PPG Industries has withdrawn its offer for AkzoNobel after the Dulux owner rejected three bids from the US chemicals manufacturer.
Akzo rejected PPG's third offer of 96.75 per share on 8 May, saying it undervalued the company.
PPG chairman and chief executive Michael McGarry said on Thursday: "We were hopeful throughout this process that AkzoNobel's boards would see the merits of our compelling proposal to combine our two great companies and create significant shareholder value and a more sustainable business for the future. We strongly believe a combined company would create more opportunities and provide more benefits for our collective customers, employees, shareholders and society in general.
"We made a final attempt for engagement late last week and through a letter to AkzoNobel. In that letter, we addressed AkzoNobel's stated commentary around value, certainty, timing and stakeholder considerations, and provided additional and specific commitments and assurances including a significant break-fee and an offer to negotiate a nominal price increase as part of an agreed transaction."
McGarry said AkzoNobel's boards did not respond to PPG's call or letter. "As a result, we believe it is in the best interests of PPG and its shareholders to withdraw our proposal to AkzoNobel at this time."
Activist investor Elliott Advisors, which owns a 3% stake in Akzo, had repeatedly called for the Dutch company to engage in talks with PPG. It even commissioned independent research which showed that over four times the number of Akzo employees could be made redundant by a standalone company after Akzo expressed concerns that a tie-up would lead to job losses.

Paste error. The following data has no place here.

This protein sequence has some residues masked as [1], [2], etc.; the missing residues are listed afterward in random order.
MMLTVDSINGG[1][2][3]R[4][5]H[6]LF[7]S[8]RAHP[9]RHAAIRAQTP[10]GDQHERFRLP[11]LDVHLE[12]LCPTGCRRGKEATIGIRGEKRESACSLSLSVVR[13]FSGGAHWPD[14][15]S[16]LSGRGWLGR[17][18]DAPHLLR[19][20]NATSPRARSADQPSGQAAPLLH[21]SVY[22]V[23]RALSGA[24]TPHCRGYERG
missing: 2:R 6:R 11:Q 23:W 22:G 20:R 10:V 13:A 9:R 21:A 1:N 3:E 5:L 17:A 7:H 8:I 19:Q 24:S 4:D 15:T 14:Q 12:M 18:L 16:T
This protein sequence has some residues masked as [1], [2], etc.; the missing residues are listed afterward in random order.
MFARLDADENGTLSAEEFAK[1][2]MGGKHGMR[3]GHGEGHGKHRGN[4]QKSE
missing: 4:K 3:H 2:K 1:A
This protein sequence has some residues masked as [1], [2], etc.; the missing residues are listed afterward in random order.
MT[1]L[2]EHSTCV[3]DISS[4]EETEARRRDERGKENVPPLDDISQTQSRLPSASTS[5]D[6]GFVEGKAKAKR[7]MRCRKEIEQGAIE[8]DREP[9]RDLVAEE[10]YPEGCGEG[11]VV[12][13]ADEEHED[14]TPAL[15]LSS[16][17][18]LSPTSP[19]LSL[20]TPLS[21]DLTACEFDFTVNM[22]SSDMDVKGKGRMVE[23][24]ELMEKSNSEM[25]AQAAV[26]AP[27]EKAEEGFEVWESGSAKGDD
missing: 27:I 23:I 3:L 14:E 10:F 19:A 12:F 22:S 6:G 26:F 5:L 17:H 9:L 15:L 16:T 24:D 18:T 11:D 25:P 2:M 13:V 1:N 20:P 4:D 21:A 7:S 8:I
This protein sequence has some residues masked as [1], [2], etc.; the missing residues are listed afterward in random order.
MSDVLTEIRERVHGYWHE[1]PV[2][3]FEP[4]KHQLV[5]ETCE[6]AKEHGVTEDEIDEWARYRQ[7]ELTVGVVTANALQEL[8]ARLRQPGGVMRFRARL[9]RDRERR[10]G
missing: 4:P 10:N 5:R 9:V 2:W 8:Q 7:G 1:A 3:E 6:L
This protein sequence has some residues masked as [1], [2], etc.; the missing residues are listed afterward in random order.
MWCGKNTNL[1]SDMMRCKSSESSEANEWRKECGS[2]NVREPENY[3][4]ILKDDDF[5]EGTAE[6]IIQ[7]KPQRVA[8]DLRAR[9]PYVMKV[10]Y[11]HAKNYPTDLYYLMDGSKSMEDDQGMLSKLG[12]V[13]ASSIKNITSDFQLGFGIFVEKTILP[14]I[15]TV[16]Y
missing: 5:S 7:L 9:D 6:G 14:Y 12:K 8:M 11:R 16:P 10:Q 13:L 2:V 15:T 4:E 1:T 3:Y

Back when it announced its rejection of PPG's third bid in May, Akzo said it had concluded that the interests of shareholders and other stakeholders would be best-served by its own strategy to accelerate growth and value creation.
Chief executive officer Ton Buchner said at the time: "The PPG proposal undervalues AkzoNobel, contains significant risks and uncertainties, makes no substantive commitments to stakeholders and demonstrates a lack of cultural understanding.
"By contrast, AkzoNobel has outlined a compelling strategy to accelerate growth and value creation which we believe will deliver significant long-term value for our shareholders and all other stakeholders. We will deliver this within a clear timeline, without the substantial level of risks and uncertainties attached to the alternative proposal."
At 1055 BST, Akzo shares
were down 1.3% to 73.58.